Bullseye, Target! Smith and Hawken edition.
One of the things Target does exceptionally well is their collaborations with best-in-class product manufacturers. I'm not talking about their seasonal designer collections where they slap Liberty or Calypso and soon Missoni prints on every lampshade and serving tray within arm's reach. Rather, it's with their ongoing partnerships with companies like Calphalon, J.A. Henckels and Fieldcrest, that Target really hits its stride.
The manufacturers' deep industry knowledge and product area expertise and Target volumes result in tightly focused, high-quality, well-designed, product lines at moderate prices. Target gets to offer their customers exclusive lines from top manufacturers and the manufacturers grow their audience through entry-level products without diluting their brands. The customer gets so much more than just a discount--they get real value.
It's a brilliant strategy, really. Add a Diet Coke and a bag of popcorn for a $1.50 and it's no wonder I'm there three times a week
The Smith and Hawken for Target collection is a shining example of this type of collaboration. With only six different furniture collections and a few key accessories, if Smith and Hawken had been this disciplined about merchanding for their own stores, perhaps they would still be in business.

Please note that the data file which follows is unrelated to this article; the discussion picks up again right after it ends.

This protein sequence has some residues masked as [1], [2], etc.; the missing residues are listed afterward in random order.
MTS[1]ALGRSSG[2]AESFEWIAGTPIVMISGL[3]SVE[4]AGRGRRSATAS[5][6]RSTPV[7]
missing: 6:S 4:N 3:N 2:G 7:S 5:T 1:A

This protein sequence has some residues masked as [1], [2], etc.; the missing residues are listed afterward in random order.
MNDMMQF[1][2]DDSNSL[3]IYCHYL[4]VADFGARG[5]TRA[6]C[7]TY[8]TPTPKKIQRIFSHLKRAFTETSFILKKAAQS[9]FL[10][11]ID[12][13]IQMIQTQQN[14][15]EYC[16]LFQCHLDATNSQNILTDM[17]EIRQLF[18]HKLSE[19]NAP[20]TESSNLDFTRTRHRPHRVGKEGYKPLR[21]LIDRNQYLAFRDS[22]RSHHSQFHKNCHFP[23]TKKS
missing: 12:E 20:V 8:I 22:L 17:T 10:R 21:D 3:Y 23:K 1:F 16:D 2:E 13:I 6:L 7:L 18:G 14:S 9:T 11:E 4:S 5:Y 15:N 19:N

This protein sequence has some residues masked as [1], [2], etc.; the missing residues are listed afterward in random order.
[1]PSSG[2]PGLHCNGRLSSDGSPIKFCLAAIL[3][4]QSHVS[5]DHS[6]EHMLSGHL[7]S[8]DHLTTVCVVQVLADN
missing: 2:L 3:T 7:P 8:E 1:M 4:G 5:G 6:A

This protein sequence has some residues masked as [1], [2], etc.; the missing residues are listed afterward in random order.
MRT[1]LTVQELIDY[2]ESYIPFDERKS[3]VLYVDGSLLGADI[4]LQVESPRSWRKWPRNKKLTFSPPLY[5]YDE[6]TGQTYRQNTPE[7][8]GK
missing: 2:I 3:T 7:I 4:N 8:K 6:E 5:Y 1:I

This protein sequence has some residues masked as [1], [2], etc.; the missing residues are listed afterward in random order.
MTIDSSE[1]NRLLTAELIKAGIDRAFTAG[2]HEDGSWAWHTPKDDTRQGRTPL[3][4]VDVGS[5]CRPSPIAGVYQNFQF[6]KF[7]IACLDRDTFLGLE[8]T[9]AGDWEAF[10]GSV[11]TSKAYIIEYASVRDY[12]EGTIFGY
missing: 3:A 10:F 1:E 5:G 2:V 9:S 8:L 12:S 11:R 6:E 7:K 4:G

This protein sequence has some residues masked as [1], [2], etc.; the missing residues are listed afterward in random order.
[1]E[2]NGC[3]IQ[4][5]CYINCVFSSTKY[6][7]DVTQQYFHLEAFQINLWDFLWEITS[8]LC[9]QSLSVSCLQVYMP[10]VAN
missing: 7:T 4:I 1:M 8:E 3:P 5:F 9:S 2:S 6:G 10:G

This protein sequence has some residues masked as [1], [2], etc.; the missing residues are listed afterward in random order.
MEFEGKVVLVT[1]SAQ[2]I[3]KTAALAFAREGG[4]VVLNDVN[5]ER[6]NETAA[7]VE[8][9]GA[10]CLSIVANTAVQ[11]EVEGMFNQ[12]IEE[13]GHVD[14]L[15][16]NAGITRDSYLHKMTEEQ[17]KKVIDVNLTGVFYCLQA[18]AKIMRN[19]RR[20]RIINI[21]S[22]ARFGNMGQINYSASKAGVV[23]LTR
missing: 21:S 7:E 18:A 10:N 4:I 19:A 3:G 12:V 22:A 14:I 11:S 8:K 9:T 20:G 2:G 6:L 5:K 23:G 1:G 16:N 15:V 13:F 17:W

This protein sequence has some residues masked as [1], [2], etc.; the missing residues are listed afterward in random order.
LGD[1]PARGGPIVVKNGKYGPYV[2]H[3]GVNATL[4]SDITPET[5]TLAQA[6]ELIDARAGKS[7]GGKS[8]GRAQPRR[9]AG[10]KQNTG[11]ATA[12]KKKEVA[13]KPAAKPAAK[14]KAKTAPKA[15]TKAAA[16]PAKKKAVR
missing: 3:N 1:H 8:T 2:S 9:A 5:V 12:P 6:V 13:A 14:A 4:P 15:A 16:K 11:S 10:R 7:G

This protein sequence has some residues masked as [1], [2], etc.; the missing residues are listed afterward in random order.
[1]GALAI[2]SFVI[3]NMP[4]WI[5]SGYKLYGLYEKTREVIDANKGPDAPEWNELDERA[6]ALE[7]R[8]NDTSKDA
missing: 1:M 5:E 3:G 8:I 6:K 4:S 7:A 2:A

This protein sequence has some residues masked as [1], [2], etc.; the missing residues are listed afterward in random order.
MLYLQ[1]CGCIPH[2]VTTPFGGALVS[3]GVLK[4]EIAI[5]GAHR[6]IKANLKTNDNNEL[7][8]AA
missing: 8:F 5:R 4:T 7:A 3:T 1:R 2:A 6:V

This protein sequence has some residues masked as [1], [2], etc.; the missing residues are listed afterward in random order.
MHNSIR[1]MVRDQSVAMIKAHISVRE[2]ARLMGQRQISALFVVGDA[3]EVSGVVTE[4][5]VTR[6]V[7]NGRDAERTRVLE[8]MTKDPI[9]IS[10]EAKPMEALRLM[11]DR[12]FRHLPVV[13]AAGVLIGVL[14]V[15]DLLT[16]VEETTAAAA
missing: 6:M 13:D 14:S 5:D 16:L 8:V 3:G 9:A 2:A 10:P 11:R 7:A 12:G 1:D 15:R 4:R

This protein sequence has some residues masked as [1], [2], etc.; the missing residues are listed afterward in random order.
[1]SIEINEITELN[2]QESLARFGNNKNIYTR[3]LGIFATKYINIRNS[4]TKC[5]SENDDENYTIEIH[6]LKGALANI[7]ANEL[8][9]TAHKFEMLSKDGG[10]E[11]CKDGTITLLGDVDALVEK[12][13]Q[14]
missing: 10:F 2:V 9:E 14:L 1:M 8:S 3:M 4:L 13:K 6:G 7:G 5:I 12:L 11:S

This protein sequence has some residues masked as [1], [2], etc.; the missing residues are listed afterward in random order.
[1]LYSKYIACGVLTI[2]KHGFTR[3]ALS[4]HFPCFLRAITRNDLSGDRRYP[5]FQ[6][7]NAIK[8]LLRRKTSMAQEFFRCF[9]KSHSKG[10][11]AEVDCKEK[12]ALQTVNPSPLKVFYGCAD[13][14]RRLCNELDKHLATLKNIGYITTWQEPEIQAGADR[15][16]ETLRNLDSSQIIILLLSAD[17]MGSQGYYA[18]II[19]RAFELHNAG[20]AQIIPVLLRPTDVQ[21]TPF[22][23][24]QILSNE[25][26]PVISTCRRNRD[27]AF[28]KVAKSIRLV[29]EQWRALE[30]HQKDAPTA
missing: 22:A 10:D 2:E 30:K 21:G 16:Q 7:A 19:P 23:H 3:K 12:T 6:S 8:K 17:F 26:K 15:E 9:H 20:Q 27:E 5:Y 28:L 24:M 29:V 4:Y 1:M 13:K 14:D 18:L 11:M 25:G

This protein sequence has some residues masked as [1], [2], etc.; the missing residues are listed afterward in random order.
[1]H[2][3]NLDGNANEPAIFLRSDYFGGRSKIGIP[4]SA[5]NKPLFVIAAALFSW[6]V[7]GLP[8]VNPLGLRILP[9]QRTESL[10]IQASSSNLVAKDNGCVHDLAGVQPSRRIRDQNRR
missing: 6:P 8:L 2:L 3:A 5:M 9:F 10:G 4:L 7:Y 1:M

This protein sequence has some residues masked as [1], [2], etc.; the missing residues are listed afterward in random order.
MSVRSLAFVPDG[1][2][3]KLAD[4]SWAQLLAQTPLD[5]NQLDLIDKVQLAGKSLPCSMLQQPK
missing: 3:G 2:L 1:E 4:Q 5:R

A personal favorite is the Solenti collection. It feels traditionally inspired but very modern in its streamlined simplicity. The furniture is appropriately scaled and well-proportioned--so many outdoor collections on the market now are ridiculously large--and the seats are deep enough that you can actually sink back into them, yet not so low that once you do, you can't get back up.
I was a little surprised by the price tag--a single club chair will set you back about $1,000, not including the cushions. While these are clearly investment pieces, and the great Smith and Hawken quality and elegant design may be worth every penny, it seems like a price point that would be out of reach for the average Target customer. And for those who are looking make a long term investment in patio furniture, and by that I mean dropping a grand on a single club chair, I don't think Target is the first place they're going to look.
Posted by Eileen at 9:48 AM